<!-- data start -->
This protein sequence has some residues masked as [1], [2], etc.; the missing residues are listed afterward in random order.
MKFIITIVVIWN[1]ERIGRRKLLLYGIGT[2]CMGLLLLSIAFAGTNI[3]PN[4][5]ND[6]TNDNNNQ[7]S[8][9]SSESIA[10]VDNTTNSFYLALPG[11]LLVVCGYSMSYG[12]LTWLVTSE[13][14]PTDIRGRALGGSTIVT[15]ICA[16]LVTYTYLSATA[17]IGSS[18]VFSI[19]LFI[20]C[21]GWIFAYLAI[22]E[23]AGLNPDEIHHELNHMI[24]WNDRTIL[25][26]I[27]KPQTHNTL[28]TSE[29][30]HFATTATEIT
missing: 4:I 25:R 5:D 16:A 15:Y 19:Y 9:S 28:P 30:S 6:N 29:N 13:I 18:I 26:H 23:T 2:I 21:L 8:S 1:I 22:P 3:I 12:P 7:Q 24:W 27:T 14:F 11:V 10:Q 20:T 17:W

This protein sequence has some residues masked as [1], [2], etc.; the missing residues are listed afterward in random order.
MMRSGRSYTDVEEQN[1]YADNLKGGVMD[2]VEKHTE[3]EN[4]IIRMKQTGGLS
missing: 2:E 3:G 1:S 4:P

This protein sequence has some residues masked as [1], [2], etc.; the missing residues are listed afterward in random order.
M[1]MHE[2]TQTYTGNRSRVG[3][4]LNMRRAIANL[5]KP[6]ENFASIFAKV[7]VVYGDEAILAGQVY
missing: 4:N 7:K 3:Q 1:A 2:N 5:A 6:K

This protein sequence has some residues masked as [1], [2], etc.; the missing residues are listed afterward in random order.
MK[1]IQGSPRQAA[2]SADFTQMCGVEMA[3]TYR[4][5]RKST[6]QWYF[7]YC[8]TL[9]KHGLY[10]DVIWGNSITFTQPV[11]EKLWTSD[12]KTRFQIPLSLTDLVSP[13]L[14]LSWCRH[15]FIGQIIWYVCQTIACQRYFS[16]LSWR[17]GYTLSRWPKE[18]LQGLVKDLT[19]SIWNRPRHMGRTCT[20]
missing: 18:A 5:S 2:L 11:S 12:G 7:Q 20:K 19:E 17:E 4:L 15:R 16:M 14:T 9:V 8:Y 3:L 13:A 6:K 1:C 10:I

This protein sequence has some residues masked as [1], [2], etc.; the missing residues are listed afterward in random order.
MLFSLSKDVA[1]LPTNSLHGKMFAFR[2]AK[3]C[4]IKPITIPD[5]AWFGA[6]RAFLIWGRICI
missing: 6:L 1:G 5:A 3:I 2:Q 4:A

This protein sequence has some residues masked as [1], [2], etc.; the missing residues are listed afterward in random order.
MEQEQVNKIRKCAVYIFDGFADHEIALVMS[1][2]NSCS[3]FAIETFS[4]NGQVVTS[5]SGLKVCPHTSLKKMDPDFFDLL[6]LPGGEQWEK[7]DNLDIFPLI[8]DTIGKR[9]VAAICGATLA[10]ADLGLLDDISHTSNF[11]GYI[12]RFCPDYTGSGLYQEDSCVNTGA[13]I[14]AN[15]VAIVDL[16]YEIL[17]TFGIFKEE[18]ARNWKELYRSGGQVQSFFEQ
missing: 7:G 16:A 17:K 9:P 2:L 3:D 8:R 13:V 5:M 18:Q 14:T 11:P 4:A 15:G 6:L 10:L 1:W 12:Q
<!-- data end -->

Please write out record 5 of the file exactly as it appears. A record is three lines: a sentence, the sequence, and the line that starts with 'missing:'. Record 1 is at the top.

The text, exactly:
This protein sequence has some residues masked as [1], [2], etc.; the missing residues are listed afterward in random order.
MLFSLSKDVA[1]LPTNSLHGKMFAFR[2]AK[3]C[4]IKPITIPD[5]AWFGA[6]RAFLIWGRICI
missing: 6:L 1:G 5:A 3:I 2:Q 4:A